Leader principle

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Weekly saying of the NSDAP , February 16, 1941

The Führer principle , which is also reflected in the expression Führergrundsatz as the “principle of unconditional leader authority”, was a political concept and a propaganda formula in German National Socialism . According to this, Adolf Hitler should have supreme command not only militarily, but analogously in all political and legal areas without control bodies .

The leader principle generally subordinates a group (a people , an organization etc.) without restrictions to the decisions of the respective leader . The leader principle includes the "authority of every leader downwards and responsibility upwards". Majority decisions do not take place. Decisions are made by a single person to whom advisors may be assigned.


The leader principle was a fundamental principle of fascism in the interwar period and its leader parties . In the social constitution of a society it is fundamentally directed against democracy and parliamentarism . In Germany , the core of the transition from the parliamentarism that prevailed before National Socialism in the Weimar Republic to the Führer principle that existed under Hitler's dictatorship can be seen in the Enabling Act of March 24, 1933, in which the Reichstag gave the Reich government the opportunity to pass resolutions by the dictator or his government in the form of laws and regulations without any control to make them binding for everyone. This unusual law - previously "enabling laws" were only intended for extreme emergencies, e.g. B. for armed conflicts - became the principle of the National Socialist state: Basically there should be consultations, but no more votes, but decisions were made - at the top or at the top of the respective hierarchy . These decisions were either kept secret or in the form of laws, ordinances or written instructions - "passed through" at all levels from top to bottom.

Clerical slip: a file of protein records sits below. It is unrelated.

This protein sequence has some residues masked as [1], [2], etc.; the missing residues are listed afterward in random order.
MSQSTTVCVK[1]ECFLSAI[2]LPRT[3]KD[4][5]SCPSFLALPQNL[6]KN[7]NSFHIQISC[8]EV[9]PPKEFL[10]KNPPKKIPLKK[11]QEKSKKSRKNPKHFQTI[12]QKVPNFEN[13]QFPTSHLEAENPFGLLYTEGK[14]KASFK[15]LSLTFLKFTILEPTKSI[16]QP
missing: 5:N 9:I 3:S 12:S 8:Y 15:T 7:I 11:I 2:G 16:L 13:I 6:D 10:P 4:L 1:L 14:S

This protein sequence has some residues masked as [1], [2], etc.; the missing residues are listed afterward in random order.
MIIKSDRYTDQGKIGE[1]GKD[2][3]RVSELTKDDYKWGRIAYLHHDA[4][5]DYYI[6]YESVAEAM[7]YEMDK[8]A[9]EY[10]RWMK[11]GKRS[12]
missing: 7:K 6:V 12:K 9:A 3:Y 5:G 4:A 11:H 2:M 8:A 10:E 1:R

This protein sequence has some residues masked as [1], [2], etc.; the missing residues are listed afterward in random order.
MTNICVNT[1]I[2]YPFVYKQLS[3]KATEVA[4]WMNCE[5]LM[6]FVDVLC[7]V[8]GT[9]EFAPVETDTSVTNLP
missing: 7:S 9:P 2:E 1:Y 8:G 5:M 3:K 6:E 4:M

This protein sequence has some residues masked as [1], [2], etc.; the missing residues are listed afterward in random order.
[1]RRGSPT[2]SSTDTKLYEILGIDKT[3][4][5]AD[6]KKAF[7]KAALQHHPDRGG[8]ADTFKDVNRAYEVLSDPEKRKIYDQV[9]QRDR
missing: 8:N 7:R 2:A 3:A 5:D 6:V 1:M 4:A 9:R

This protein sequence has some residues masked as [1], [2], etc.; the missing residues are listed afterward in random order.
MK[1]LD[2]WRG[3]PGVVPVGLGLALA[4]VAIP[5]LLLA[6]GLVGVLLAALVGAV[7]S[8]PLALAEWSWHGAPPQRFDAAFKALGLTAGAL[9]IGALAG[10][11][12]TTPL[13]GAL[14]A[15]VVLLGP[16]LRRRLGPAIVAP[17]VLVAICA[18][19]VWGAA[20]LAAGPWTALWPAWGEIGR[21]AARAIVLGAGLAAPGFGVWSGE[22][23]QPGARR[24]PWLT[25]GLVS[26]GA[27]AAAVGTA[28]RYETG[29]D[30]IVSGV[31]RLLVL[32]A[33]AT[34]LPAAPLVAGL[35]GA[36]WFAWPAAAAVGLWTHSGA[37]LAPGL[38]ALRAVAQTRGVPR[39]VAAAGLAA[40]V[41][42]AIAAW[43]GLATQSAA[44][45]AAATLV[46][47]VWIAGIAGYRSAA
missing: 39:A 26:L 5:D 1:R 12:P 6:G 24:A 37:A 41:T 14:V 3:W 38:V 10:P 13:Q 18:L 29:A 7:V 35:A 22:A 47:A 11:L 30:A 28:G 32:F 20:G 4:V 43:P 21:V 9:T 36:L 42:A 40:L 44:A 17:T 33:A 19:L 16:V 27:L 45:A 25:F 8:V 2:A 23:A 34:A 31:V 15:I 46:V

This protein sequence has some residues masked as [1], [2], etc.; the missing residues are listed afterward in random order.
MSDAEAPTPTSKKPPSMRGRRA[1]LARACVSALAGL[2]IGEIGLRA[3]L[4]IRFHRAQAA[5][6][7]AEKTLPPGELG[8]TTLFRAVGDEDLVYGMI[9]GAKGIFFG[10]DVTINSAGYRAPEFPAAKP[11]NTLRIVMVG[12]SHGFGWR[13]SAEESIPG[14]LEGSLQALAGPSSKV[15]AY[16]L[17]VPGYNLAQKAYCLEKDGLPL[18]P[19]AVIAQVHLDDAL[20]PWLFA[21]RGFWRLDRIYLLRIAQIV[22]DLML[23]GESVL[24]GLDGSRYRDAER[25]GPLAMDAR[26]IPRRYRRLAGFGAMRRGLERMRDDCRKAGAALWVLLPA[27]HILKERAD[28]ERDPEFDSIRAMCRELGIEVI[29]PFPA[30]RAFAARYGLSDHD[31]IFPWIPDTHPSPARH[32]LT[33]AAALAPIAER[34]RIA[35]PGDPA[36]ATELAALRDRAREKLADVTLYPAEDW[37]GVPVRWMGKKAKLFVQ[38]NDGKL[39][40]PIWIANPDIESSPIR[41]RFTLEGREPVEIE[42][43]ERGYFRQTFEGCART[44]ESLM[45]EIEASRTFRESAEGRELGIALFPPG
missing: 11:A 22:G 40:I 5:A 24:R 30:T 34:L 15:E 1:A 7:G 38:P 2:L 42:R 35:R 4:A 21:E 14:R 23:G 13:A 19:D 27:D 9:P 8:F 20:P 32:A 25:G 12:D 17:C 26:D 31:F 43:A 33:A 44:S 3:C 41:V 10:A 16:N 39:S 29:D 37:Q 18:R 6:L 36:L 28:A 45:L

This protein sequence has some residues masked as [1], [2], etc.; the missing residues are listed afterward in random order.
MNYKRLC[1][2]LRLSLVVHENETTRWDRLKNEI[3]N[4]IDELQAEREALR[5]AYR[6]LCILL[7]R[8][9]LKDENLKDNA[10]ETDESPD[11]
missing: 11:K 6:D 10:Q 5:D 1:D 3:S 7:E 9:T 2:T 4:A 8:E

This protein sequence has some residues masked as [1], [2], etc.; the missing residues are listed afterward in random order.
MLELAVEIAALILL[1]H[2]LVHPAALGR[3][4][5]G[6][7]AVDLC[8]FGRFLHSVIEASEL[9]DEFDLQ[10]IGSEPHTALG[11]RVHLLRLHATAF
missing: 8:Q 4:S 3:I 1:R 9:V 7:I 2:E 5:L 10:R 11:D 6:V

With the resolution of the Greater German Reichstag on April 26, 1942 , the Führer principle was fully enforced and any previous restrictions (such as the official channels and superiors still prescribed in the Officials Act of 1937 ) were lifted.

According to the definition of the influential constitutional lawyer Ernst Rudolf Huber , which was valid in the time of National Socialism , leadership violence is not inhibited by controls, but exclusively and unrestricted : “The leadership violence is comprehensive and total; it unites in itself all means of political formation; it extends to all subject areas of ethnic life; it includes all national comrades who are committed to loyalty and obedience to the leader. "

The leader ideal should also radiate to the lower level in the hierarchy . In this sense, the dictatorial leader principle was used in the reorganization of companies in the course of National Socialist conformity , for example in the companies whose managers were renamed "managers" and integrated with the workers as "followers" in mass organizations . The attempt was made to linguistically resolve the ideologically undesirable contradiction in the relations of production - between the owners of the means of production and the workers.

In practice, the economy , however, the stepped leader principle only as a formula in appearance, while the actual structures, rules and procedures were not changed for about distribution of tasks and information flow. In terms of organizational theory , the Führer principle thus generally remained an empty shell without its own form.